An excerpt from “God’s Not Dead—He’s Bread” by Billy Critchley-Menor, SJ
Three years ago, I found myself on a pilgrimage that began with $30 and instructions to be gone for 30 days. Two weeks in, at a computer in the public library of Pacifica, CA, I learned that Fr. Dan Berrigan had died. I immediately opened a new tab searching bus rides to New York for the funeral. I needed to get on a bus in 6 hours if I wanted to make it.
I was staying at an AIDS hospice run by the Missionaries of Charity. Leaving would mean saying goodbye to patients I was learning from, sisters who were providing me food and shelter, and giving up meaningful work. Nevertheless, I felt called to be in New York.
So, with a mixture of excitement and uncertainty and in the cold, dark Greyhound Station in San Francisco, I waited to embark on a four-day bus trip. We departed at 11:00 pm, and soon crossed the Oakland Bay Bridge where I could see Alcatraz in the distance. I tried my best to fall asleep.
The bus ride was lonely, sad, and it smelled. I was deeply uncomfortable and slightly scared. The bus was filled with people who, like me, seemed uneasy about where they were going. Some were angry, and tensions at times ran high. There were racial slurs being thrown, threats being made, children being screamed at, drugs being traded, and a driver who treated the passengers like animals. This was all paired with constant worries about missing the funeral and having nowhere to sleep in New York. My stomach was in knots.
After two days, we got as far as Denver and my prayer became rather testy. “You need to do something.”
I reboarded the bus and found myself next to a new stranger. Fortunately, she was eager to chat. For the next two days, Laura and I shared our anxieties and fears. I’d never felt so lonely or helpless in my life. She had recently lost everything and was moving to the East Coast with $14 to her name. Laura was worried she would miss a connection in New York and I feared I’d miss the funeral.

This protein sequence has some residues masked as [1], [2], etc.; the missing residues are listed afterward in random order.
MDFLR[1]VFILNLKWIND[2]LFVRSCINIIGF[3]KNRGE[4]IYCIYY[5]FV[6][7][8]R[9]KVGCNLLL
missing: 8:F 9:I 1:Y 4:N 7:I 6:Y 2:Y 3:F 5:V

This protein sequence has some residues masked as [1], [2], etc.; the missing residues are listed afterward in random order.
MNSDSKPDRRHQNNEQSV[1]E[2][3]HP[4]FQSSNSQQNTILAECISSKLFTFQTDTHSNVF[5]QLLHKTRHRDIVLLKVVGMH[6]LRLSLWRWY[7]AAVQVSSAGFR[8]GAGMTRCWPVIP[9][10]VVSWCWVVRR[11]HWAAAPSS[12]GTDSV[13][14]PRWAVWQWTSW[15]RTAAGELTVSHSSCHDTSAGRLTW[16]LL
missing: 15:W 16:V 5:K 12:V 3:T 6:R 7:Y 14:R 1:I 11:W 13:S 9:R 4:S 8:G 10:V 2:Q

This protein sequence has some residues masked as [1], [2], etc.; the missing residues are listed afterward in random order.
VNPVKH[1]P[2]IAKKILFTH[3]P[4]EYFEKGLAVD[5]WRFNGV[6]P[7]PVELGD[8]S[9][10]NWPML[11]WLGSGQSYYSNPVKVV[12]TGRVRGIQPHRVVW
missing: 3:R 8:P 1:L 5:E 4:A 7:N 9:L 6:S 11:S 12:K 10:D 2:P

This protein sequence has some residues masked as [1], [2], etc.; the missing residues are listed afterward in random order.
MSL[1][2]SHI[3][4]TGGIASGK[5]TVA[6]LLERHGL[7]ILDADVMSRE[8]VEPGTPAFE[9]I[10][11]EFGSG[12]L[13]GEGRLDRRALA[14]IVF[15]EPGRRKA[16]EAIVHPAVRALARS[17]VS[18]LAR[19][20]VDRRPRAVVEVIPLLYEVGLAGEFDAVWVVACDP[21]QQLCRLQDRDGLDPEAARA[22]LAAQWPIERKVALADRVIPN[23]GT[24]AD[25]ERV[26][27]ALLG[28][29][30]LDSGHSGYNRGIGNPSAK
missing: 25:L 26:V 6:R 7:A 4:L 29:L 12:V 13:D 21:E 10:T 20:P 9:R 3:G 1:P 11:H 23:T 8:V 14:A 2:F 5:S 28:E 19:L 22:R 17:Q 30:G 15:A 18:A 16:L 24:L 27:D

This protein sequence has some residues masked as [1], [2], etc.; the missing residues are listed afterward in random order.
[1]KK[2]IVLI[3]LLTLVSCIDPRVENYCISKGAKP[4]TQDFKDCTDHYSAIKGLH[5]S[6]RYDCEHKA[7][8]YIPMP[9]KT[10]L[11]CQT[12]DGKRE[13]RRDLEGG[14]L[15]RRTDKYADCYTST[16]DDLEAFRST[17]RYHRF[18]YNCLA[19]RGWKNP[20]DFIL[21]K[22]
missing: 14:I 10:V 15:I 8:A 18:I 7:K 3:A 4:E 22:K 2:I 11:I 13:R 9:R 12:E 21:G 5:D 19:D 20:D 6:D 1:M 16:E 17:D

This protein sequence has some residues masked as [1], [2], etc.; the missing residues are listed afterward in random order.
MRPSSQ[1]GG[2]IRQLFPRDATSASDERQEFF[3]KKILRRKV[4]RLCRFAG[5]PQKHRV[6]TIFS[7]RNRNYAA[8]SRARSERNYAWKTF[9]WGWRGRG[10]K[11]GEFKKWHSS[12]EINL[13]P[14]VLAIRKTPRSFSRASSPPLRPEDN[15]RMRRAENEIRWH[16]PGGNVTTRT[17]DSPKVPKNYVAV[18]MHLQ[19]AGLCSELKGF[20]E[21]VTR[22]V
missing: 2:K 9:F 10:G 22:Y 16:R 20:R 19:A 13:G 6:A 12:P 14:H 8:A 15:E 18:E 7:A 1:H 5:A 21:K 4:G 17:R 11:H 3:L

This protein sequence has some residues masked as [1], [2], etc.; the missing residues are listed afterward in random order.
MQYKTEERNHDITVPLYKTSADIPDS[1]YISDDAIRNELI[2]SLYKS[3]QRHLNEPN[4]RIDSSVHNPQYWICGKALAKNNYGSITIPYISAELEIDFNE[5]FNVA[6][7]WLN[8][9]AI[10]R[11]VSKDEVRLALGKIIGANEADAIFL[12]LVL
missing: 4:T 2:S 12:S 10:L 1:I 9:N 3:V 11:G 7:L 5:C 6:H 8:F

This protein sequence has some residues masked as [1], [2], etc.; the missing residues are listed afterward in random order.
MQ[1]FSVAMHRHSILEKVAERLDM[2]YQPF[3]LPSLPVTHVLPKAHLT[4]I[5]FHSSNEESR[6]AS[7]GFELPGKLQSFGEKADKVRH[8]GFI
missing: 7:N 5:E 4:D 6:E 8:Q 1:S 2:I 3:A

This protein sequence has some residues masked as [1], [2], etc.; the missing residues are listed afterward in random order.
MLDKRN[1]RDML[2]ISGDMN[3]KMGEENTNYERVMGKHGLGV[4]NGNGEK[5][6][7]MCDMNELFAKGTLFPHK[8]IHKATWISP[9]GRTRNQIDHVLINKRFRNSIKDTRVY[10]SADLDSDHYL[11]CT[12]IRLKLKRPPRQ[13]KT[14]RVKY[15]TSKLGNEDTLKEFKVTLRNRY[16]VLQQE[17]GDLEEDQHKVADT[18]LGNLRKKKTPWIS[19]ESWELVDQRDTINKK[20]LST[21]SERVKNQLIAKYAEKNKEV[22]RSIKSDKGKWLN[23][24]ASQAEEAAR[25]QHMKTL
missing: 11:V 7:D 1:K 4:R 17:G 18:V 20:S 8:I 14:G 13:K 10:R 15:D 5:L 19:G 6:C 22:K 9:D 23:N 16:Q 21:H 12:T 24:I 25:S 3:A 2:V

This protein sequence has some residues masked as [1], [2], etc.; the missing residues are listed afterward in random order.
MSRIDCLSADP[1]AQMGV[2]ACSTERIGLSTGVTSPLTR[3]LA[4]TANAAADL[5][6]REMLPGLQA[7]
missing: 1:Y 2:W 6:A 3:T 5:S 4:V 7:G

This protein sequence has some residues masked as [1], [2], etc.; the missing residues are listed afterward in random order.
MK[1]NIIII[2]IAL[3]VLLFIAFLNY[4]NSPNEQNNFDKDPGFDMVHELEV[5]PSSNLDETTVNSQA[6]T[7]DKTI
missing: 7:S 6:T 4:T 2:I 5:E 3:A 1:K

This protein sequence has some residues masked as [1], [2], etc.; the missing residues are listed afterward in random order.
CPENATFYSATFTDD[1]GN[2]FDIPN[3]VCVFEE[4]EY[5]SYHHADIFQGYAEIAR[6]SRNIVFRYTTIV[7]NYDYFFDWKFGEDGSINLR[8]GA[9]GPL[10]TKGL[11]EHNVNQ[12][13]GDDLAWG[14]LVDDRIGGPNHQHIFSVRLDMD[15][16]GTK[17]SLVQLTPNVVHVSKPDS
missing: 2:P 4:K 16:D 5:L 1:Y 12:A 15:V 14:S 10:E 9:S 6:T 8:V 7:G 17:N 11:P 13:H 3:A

In the middle of our first night on the bus together, we were woken up and told to deboard the bus. It was 2:00 in the morning and the bus needed to be cleaned. Frustrated and hungry, Laura and I sat outside the Greyhound station. When it opened at 2:30, we went in to find something to eat. With our money, we purchased a plain bagel.
In the dark, we sat on an uncomfortable wire bench. We took the bread, broke it, and shared it. Suddenly my worries began to dissipate. The fear and stress crumbled with the breaking of that bread. My anxiety about the bus, the discomfort and the loneliness, the possibility about missing the funeral and it all being in vain seemed silly with this bread now in my hand.
Bread has a way of putting things into perspective. If I were stuck on that bus for five or ten more days, it would not have been comfort, a phone, a funeral, or a bed which I desired most: it would be bread. That bagel and Laura revealed the root of who I was: hungry. How glad I was to share that and complete it with a stranger.
The words of Billy Critchley-Menor, SJ.